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Have you ever heard the sentence above uttered by a staff member in your office? That, and the much more common
“how much did you want to put down on that today?” are a reality in eye care practices every day. I cringe when
I hear it. When I do hear a question like that in my office, I know it’s time for retraining on the topic of
collections at the next staff meeting.
You may not like the answer
The questions above actually seem fairly innocent and even logical to the untrained. After all, it is what your
staff member needs to know to print a receipt – so she asks it. The problem with either question is that you may
not like the answer. The answer might be: “No, I don’t want to put anything down.” Or, “Let’s see, I think I’ll
put $10 down (on this $600 order).” Like attorneys in court, our staff members shouldn’t ask questions if they
won’t like the answer.
Of course, the error can be corrected so it seems like no big deal. The receptionist simply explains the office
policy of requiring 50% down at the time of order. But having to invoke “the policy” is not a good thing because
it’s always used to say NO. I want our staff to say YES whenever possible. The patient is made to feel badly –
like he’s trying to be cheap and get away with something. But the office corrected him and won the issue at hand.
Get comfortable with money
I believe these undesirable collection phrases occur in our offices because people (staff in this case) are naturally
somewhat intimidated and uncomfortable about asking for money. We need to be certain they get over that. There is
nothing unnatural about asking to be paid for services rendered, and the patient is actually expecting to pay
something. We just need to tell them how much and when. There is often a tendency to say too much when a person is
nervous or hoping to avoid a confrontation.
What should they say?
The best way to handle the payment at checkout is for the staff member to simply state the total charges incurred at
that visit. For example, if a patient in my office had an eye exam and then ordered new contacts and glasses, and
the total fees were $730, the technician assisting on the case would have explained the fee breakdown for all
services and materials as they were selected and written on the superbill. The patient is escorted to the business
office counter, and introduced to a receptionist, who would say, “Mrs. Smith, your charges today are $730.” Period.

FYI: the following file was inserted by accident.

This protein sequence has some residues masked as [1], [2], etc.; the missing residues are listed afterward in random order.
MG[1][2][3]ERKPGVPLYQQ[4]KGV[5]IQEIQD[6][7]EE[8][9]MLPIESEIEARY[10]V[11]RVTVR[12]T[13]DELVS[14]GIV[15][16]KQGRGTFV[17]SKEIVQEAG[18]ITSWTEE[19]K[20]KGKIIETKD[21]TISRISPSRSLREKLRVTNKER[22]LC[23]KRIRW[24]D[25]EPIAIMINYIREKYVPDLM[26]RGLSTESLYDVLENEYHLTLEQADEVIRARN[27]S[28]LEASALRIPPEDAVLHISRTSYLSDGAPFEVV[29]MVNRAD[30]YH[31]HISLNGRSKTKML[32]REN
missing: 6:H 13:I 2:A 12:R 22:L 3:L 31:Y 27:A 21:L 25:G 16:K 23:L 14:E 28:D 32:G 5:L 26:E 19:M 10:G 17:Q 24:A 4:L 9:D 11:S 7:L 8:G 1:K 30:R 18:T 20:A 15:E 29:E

It takes some practice to just be silent after that, but it can be done.
The patient often takes out the checkbook or produces a credit card and pays the whole amount. We are happy to
accept it. Cash flow is important, so the sooner we’re paid, the better. In other cases the patient asks if they
have to pay the whole total now, and we reply that only a 50% deposit is required (with the balance due upon
dispensing). It sounds so much nicer than the mean office policy scenario mentioned earlier.
By the way, if there was some amount that our office would accept directly from an insurance plan (our list of
accepted plans is pre-determined), that amount would have been deducted from the total and the patient’s balance
would have been stated.
Talking business with staff
We recently had a staff meeting about all this in my office. I explained the importance of cash flow to my staff
by telling them that our practice is actually a business and we have many suppliers to pay and the sooner the patient
pays us, the better. I find staff members like to be included in business aspects, and when they’re told about
them, they want to help. Instead of just caring about the patient’s needs, which still should come first, they are
also aware of our business needs. It’s now not just printing the receipt, but it’s collecting revenue, which pays
A fairly new receptionist came to me about one week after this staff meeting and said she was amazed at how well it
worked when she just stated the total balance. Patients were paying their full fees up front and had no problem
with it. I noticed a jump in the deposited receipts also.
Sadly, I think optometric practices have always been poor at collecting fees, and many have become worse over the
past twenty years as our profession has concentrated on “billing and coding” everything we do. We are seeing the
free enterprise system fade away in optometry as it has in health care in general, and it’s too bad because it was
so good for us. I’m doing my part to keep it going as long as possible.
Best wishes for continued success,
Neil B. Gailmard, OD, MBA, FAAO
Editor, Optometric Management Tip of the Week
Dr. Gailmard's new book, Practice Management in Optometry: A Blueprint for Success Based on the Optometric Management Tip of the Week, is now available on Amazon.